The inclination in most homes is to push both spouses into the workforce to generate as much income as possible. That's especially true for married couples with children.

This impulse stems from a real or perceived necessity, combined with an American work ethos that puts an emphasis on keeping busy. But there's a rub: That extra paycheck isn't always worth it.

Consider a hypothetical example of dual-career parents. Using broad numbers, each parent brings in $52,000 for an approximate total-family income of $104,000 a year, which comes to $1,000 a week each. With their fixed overhead -- mortgage, two cars, daycare, cable TV, Netflix, cell phones, Sirius radio, Internet connection, gym membership, etc. -- they couldn't possibly imagine giving up one of the paychecks.

So they both keep their demanding jobs, and as a consequence, live hectic lives of commuting and carpooling. They're stressed out, but they figure it's worth it.

But is it? Let's examine how much additional income they really get to keep from that second paycheck (using 2011 tax rates):

One income -- remaining

The 'bite' doesn't end with Uncle Sam. Our golden couple must factor in other expenses associated with the second paycheck. Here are hypothetical examples computed on a weekly basis:

One income -- example 1

Not a whole lot of money, is it? But keep in mind that $293 adds up to $1,172 a month. This is why many couples opt for two incomes: The extra money helps pay for vacations, holiday gifts, debt payments, retirement funds -- you name it. The trick is to stretch that second paycheck a lot further. Consider taking your lunch to work and driving a car that gets better gas mileage. Reduce your use of extras such as dry cleaning, eating out, entertainment and gym memberships.

These small changes can make a big difference in the amount of money you have left over at the end of the month.

One income -- example 2

Of course, results will vary according to your tax bracket and situation. Refer to the following chart to calculate your tax rate based on income. [Remember, the U.S. has a progressive tax system that taxes you in steps. For more information on how this system works, visit our progressive tax definition.]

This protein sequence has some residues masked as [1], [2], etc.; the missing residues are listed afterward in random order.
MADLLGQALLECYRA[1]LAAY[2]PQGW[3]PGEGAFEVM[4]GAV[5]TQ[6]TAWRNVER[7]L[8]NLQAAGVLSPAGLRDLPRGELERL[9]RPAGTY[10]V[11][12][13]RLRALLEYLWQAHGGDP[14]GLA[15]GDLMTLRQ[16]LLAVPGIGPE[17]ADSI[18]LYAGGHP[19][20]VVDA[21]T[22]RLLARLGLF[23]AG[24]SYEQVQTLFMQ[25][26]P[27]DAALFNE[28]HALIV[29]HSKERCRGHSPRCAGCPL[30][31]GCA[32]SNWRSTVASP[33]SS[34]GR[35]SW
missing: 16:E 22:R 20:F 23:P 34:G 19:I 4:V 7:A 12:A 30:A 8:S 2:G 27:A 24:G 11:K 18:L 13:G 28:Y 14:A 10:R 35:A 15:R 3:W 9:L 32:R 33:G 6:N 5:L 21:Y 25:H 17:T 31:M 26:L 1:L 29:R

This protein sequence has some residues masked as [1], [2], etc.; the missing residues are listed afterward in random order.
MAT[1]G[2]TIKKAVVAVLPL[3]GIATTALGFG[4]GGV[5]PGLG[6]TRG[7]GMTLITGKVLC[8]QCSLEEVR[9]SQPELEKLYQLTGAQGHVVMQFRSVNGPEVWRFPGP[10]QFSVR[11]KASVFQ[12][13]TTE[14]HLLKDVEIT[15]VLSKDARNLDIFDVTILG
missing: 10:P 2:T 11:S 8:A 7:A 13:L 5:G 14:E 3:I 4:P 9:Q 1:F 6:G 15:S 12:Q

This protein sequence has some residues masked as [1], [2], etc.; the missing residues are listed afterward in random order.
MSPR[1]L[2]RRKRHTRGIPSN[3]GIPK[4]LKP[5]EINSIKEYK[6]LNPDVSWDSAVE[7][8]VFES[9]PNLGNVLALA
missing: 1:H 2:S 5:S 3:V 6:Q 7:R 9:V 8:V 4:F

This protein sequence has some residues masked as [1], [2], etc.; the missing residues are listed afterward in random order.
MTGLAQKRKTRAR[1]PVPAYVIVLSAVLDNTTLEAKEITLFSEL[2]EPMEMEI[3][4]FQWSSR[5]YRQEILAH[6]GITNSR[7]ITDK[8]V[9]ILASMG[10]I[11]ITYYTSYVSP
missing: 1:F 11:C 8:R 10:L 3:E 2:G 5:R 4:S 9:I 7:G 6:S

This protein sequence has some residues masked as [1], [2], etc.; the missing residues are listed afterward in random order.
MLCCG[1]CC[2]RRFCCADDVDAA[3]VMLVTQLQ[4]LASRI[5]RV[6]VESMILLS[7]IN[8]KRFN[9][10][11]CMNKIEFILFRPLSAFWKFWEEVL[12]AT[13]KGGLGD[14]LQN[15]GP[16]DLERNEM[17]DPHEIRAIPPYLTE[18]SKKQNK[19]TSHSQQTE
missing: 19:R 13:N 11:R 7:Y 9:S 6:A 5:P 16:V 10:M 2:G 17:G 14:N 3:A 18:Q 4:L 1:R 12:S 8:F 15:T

One income -- tax bite

A second paycheck can also make a mortgage more affordable, and allow you to claim the mortgage interest deduction -- a hefty advantage to your finances. Despite recent calamities in the housing market, a home still makes a solid long-term investment.

You can also claim the child tax credit and get a $500 tax credit per child on your tax return, as long as your children are under age 17 at the end of the tax year. Unfortunately, due to changes enacted by Congress in 2010, the child tax credit in 2011 will return to $500 from the amount of $1,000 in place in 2010. But it's still a sizable number.

By the way, the difference between a tax credit and a tax deduction often confuses people. A credit is superior to a deduction because it lowers the income used to calculate your taxes. The child tax credit actually removes those dollars directly from your tax bill. Moreover, the credit does not preclude exemptions for kids -- it's in addition to your exemptions.

When evaluating your household income and expenses, be sure to take 'quality of life' into the equation. A lot of couples enjoy their careers and derive satisfaction from their accomplishments outside of the home. On the other hand, staying home to take care of the kids is a noble occupation -- and it just might make financial sense according to your particular situation.